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Saturday, February 13, 2010

how to fix dv9000 No Video, dv9000 Penny Fix, BGA Re-Flow

How to Fix dv9000 No Video No Wireless issues Nvidia Video Chip Separating from the system board.

Copper shim, bga re-flow, no video fix hp DV9000.

This will also give you symptoms of no wireless connectivity or loosing the wireless card.. or the system will loose the dvd/cd rom before the chip will entirely go out ... lots of different problems can be attributed to this issue .. they all have something to do with the Nvidia Chipset. Also will exhibit 3 beeps and no video, or continuous power recycle with no video, or turn on and shut down 5 or 10 seconds later.

How to Fix No Video issues with a Penny??? Spend a penny save 350$ dollars??


Did you want a video .... read through the post and check the end for how I did it ...

This issue affects HP Pavilion dv2000, dv6000, dv9000, tx1000, Compaq Presario V3000, V6000, and Compaq F700 Series notebooks.





Directly from HP's web site
HP has identified a hardware issue with certain HP Pavilion dv2000/dv6000/dv9000 and Compaq Presario V3000/V6000 series notebook PCs, and has also released a new BIOS for these notebook PCs, version F.39 for dv2000/V3000, and version F.3D for dv6000/dv9000/V6000

The first thing you should do if you are experiencing these issues is
to go directly to HP's Website and see if you fall under their extended limited warranty just click on the link I have provided for you.

Now if you are not covered under warranty any longer ... HP will help you at a cost .. it could be over 350$ dollars plus shipping and handling. With that type of cost you may as well just go out an purchase a new computer.

If you really decide to buy new SEND ME YOU’RE OLD DEAD COMPUTER I WILL TAKE IT!!!!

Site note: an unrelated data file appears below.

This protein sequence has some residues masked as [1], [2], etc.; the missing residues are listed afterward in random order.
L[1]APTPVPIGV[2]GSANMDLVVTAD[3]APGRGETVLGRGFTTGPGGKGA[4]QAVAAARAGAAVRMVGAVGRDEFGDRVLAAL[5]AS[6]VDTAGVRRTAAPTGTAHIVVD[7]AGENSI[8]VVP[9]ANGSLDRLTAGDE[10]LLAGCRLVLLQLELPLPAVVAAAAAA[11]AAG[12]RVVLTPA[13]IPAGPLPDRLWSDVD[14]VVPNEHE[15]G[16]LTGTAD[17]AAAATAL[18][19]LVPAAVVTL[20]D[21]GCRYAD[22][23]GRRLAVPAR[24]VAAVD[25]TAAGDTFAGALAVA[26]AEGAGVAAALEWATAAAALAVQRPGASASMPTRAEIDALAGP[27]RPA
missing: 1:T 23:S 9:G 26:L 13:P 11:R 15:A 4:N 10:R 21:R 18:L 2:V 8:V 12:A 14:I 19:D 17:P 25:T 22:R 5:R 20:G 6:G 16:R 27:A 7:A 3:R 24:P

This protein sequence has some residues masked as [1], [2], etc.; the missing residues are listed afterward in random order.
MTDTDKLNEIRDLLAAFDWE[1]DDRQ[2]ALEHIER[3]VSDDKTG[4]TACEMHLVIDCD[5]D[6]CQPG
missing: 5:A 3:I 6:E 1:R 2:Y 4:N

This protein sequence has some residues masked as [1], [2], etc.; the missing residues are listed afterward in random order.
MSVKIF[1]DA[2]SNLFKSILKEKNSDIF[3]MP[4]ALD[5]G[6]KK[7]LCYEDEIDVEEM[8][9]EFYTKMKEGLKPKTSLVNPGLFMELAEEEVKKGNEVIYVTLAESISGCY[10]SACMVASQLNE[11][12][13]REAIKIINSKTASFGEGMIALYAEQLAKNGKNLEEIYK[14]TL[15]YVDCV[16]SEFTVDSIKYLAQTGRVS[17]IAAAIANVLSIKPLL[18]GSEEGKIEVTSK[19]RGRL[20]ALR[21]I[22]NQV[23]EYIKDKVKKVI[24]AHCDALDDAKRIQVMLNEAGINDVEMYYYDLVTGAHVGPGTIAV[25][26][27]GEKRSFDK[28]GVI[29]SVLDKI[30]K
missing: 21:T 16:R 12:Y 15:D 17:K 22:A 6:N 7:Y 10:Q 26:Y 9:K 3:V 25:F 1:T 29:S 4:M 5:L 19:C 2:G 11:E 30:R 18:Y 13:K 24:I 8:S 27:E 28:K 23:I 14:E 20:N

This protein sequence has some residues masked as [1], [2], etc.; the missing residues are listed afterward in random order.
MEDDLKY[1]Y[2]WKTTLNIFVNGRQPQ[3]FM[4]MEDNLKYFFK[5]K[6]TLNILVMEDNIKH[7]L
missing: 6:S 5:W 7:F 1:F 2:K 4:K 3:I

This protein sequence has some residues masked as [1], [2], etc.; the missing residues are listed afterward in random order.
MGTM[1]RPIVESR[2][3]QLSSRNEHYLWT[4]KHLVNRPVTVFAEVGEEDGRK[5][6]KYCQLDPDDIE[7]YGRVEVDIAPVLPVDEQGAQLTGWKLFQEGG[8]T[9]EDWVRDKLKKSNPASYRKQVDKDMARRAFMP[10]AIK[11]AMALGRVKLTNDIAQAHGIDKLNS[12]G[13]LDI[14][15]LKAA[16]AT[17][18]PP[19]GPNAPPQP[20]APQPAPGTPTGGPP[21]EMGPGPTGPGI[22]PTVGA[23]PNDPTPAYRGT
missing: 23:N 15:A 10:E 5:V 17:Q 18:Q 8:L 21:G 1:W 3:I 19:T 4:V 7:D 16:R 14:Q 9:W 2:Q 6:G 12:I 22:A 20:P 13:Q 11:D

****Warning CYA stuff again this will void your warranty (if you still have one) and can render your laptop useless if you do something wrong if you are not comfortable taking this or any electronic product apart have a qualified Service Technician do if for you I take no responsibilities if you decide to this your self. There is always a risk of electrocution as well capacitors can retain a charge and the power supply as well as the battery should be removed when any repair is made. (have to do this warning just a CYA thing) OH BTW DON'T DO THIS (ok that should cover me)********

But you can follow the previous posts dv6000 disassembly Part 1 and Part 2.



Also there is a guide here for the DV9000 series 17" laptop tear down




DV2000 series Tear-Down guide can be found here.


After Part 4 of the DV9000 post or the last post of the other DV tear-down guides, you will have access to the system board ... you will need to take off the Heat Sink and fan assembly if you have made it this far you should be able to do that with no problem.. as well I would remove the (AMD / or Intel) processor from the ZIF socket.. and you will have this.


These are Actual pictures of the DV6000 system board so your will look a little different ... but rest assured this has been tested to work on several dv9000 system boards.





The chip that is causing the problem is circled.... that’s the Nvidia Video Chip. *** NOT the NVidia Nforce chip set... It is the Nvidia Video Chip that is causing all of the problmes. ***

To be honest it is not Nvidia's issues don’t blame them it is actually the manufacturing process of the system board that is at fault the chip is fine and works great. During assembly the chip is attached to the system board via BGA soldering (Ball Grid Array) because of the heat generated by the video chip if heat is not wicked away properly and the proper amount of flux that was used the small solder joints under the chip will melt and eventually separate and no longer have contact between the chip and the system board.

As you were taking the Heat Sink off you may or may not have noticed the little squishy pad on the heat sink that was covering the video chip. IMO here is your first problem. As the system heats up over time this little pad expands and contracts it has some stickiness factor to it and will pull on the chip as it contracts when it cools.. this could be pulling the solder joints away under the video chip.

Regardless of if you are having the video issue or not this needs to be replaced.

*****Rant in my life time things have been fixed with bubble gum, bailing wire, and the almighty Duct Tape. Don't laugh at anything I will put in these blog postings... they work and have been tested repeatedly.... *********

With that said the best replacement for that pad I have found is a piece of copper with thermal paste applied to both sides to conduct heat away from the chip to the heat sink.. This will ensure that there is no flexing or expanding or contractions to break the solder joints.